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Letters to the Editor: Sept. 4, 2015

Letters to the Editor: Sept. 4, 2015

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Tired of paying taxes to pay for non-citizens

Editor, Times-Dispatch:

In response to Frederick Chiriboga’s letter,”We should be cringing at Trump’s remarks”: Donald Trump is a breath of fresh air: a businessman turned politician who needs no special- interest money to run for president. And hand-in-hand with that is his freedom to speak his mind and disregard the political correctness that permeates our country.

Chiriboga’s opinion represents the typical liberal approach to discussion of the issues: Paint the opposition as haters of women, minorities and hardworking immigrants and call former President George W. Bush brutal and Stalin-like. Avoid the issues and bloviate.

It does not bother my conscience one bit to demand the government address illegal immigrants who cost the taxpayers billions of dollars. Illegal immigrants are not undesirables, but they are illegal — a word that vote-hungry Democrats conveniently disregard. If these illegals are such great people, why aren’t they opting for legal immigration? They don’t want to be inconvenienced by having to abide by our laws. We need a president who understands comprehensive immigration reform begins with secure borders and the enforcement of immigration laws, not a monarch that governs the way he chooses.

I am tired of working hard and paying taxes so politicians can care for non-citizens and redistribute income to buy votes.

Paul Allen.



Moral cowardice is blaming others

Editor, Times-Dispatch:

According to Leonard Pitts’ Op/Ed column, “‘All lives matter’ are words of moral cowardice.” His analogy of unnecessarily examining “the whole bag of bones” instead of the broken wrist actually reflects what we all want — to “treat where it hurts.” The “black lives matter” folks, however, are basically twisting that broken wrist in a skewed effort to heal the body.

If black lives truly mattered to this movement, its members would infuse their energy directly into areas where it could actually make a positive and lasting difference: mentoring, tutoring, and educating young teens about the rewards of good choices. They would organize successful role models to speak at schools, and teach children about the many inspirational people of African heritage who triumphed over oppression and evil throughout our country’s history. They would empower parents to collaborate with teachers and local leaders in building workforce alliances and mapping out the path to higher education and productive living.

They would shun the professional rioters who travel from one conflict to another, ravaging homes and businesses — arming themselves not with weapons, but with human and material resources to repair deteriorating neighborhoods and build the bridges of trust, mutual respect and accountability that create strong, united communities.

Ours is not simply a multicultural society; it is an exceptional society composed of unique, multicultural individuals who once took great pride in being part of the great “melting pot” of the world. Those whose goal is to divide and conquer create tremendous distress within the hearts of each new generation of children who love their parents equally, regardless of race, and only want to be loved and encouraged. Moral cowardice is sitting at a computer blaming others for the problems of the world instead of rolling up your sleeves and heading for the trenches.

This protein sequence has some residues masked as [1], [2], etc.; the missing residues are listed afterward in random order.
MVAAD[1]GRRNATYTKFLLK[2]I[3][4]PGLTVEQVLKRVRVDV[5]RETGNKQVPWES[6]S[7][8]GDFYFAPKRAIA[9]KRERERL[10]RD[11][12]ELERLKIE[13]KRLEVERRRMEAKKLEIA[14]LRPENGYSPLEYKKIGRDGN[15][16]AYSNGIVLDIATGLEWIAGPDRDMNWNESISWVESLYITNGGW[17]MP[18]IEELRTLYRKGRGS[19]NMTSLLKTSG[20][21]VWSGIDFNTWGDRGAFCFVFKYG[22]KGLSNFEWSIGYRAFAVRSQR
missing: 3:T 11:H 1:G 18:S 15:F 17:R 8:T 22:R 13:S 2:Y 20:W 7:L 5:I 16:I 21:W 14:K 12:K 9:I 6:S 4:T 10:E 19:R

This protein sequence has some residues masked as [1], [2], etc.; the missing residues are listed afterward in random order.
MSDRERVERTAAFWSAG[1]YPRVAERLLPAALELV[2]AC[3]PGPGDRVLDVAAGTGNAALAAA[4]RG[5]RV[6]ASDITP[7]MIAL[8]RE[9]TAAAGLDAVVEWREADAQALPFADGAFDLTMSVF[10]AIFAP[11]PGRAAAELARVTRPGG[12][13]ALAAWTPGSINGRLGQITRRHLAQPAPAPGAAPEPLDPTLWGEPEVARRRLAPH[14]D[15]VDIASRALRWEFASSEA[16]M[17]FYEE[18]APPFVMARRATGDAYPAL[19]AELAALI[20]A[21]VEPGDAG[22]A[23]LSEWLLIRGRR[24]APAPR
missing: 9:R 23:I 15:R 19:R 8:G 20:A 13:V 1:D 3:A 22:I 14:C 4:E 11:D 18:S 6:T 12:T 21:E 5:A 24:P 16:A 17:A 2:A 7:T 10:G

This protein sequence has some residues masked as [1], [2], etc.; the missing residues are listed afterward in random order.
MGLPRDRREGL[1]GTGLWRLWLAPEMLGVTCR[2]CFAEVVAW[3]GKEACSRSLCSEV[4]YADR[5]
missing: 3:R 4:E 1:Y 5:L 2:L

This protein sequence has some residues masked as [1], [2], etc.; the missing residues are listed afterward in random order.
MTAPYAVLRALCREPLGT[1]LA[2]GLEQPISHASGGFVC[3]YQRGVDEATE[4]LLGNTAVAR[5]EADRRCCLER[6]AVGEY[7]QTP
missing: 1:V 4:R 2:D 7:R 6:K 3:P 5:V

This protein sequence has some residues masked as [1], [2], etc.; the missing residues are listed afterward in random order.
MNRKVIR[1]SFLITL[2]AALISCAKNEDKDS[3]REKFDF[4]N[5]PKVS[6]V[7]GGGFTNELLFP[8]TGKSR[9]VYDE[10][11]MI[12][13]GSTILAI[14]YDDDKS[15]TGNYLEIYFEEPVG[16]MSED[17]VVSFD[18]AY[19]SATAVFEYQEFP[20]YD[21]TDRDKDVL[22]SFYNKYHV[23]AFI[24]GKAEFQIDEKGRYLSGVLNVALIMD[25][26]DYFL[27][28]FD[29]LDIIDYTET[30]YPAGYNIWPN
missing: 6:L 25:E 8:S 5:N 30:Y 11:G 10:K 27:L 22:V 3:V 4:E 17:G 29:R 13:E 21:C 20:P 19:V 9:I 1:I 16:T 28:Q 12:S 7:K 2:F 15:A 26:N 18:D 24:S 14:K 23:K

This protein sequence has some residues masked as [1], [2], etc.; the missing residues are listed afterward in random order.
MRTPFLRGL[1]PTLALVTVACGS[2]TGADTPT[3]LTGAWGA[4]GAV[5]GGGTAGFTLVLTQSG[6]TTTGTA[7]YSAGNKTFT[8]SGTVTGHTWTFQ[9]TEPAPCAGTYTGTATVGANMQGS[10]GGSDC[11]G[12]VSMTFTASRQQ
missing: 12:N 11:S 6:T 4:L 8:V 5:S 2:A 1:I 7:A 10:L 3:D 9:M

Cecilia Thomas.



Many treatments available to combat mold

Editor, Times-Dispatch:

In my practice as a neuropsychiatrist, over the past few years, I have noticed increasing health problems caused by mold. Experts in this area point out that this apparent increased frequency of mold-related illness is due to several reasons:

  • Less expensive drywall, made of a layer of gypsum and paper glued on it to hold it together. If moisture seeps in, mold will eat the paper like it’s dinner;
  • Buildings have much tighter seals now, which recirculates the same air more, increasing exposure to potential toxins;
  • Often the biggest problem with mold is on the inside of walls, which you can’t see. So it can grow and worsen without people realizing it;
  • We stay inside a lot more with our computers and smartphones.

These factors combine to create the perfect storm for mold-related illness. In addition to the respiratory and other common symptoms mentioned in your article, about half of patients also will develop neuropsychiatric symptoms, like fatigue, insomnia and poor memory.

To make things worse, patients often are not taken seriously because many people do not know much about mold-related illness. Fortunately, there are now several objective tests of mold-related illness. For example, we routinely use computer-automated software to measure MRI-brain volume, which usually shows abnormal brain volume in patients with neuropsychiatric symptoms caused by mold-related illness.

Finally, there are many treatments available which often help reduce symptoms. The first and most important step is to either remove the mold from the home or move to a mold-free home. Then there are several medications and other treatments which can help. It is important to find a physician who is familiar with mold-related illness.

David E. Ross, M.D.,


Virginia Institute of Neuropsychiatry.



Senators must defund Planned Parenthood

Editor, Times-Dispatch:

The only thing that can be added to Correspondent of the Day Lorena Markowski’s letter, “Planned Parenthood should be defunded,” is Amen.

Now, Sens. Mark Warner and Tim Kaine should follow Markowski’s wisdom, do the right thing and put an end to the federal funding of Planned Parenthood.

Chris Waters.



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